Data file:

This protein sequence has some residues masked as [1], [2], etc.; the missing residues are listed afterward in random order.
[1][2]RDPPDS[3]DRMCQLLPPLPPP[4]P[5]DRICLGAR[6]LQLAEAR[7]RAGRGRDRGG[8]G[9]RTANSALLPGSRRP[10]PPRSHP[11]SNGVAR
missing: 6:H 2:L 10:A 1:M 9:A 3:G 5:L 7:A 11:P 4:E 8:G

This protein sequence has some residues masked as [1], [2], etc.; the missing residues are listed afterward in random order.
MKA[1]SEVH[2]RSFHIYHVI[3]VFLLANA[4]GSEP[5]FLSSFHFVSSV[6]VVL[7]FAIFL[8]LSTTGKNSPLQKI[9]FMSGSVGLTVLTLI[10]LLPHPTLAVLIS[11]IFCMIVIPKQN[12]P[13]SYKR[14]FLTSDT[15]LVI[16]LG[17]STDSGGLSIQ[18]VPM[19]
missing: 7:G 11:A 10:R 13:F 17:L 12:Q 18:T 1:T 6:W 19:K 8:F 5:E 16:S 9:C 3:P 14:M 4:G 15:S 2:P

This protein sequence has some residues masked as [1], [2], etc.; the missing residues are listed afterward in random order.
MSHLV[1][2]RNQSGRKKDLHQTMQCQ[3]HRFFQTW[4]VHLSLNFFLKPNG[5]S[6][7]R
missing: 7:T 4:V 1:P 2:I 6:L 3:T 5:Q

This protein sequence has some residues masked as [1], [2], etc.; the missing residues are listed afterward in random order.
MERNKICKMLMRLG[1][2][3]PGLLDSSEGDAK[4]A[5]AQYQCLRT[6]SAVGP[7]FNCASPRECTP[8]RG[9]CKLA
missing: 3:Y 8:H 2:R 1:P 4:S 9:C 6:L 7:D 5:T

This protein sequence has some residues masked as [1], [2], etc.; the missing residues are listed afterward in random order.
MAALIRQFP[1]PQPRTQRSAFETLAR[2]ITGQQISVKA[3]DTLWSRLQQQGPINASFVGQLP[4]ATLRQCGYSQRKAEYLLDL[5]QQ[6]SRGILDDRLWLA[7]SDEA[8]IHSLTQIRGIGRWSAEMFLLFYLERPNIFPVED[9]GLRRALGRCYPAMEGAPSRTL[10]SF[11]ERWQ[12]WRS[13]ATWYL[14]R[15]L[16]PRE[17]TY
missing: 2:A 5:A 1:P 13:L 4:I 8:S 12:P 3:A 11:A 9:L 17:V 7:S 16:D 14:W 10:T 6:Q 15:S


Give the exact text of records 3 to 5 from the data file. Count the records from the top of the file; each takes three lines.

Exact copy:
This protein sequence has some residues masked as [1], [2], etc.; the missing residues are listed afterward in random order.
MSHLV[1][2]RNQSGRKKDLHQTMQCQ[3]HRFFQTW[4]VHLSLNFFLKPNG[5]S[6][7]R
missing: 7:T 4:V 1:P 2:I 6:L 3:T 5:Q

This protein sequence has some residues masked as [1], [2], etc.; the missing residues are listed afterward in random order.
MERNKICKMLMRLG[1][2][3]PGLLDSSEGDAK[4]A[5]AQYQCLRT[6]SAVGP[7]FNCASPRECTP[8]RG[9]CKLA
missing: 3:Y 8:H 2:R 1:P 4:S 9:C 6:L 7:D 5:T

This protein sequence has some residues masked as [1], [2], etc.; the missing residues are listed afterward in random order.
MAALIRQFP[1]PQPRTQRSAFETLAR[2]ITGQQISVKA[3]DTLWSRLQQQGPINASFVGQLP[4]ATLRQCGYSQRKAEYLLDL[5]QQ[6]SRGILDDRLWLA[7]SDEA[8]IHSLTQIRGIGRWSAEMFLLFYLERPNIFPVED[9]GLRRALGRCYPAMEGAPSRTL[10]SF[11]ERWQ[12]WRS[13]ATWYL[14]R[15]L[16]PRE[17]TY
missing: 2:A 5:A 1:P 13:L 4:I 8:S 12:P 3:A 11:A 9:L 17:V 7:S 16:D 14:W 10:T 6:Q 15:S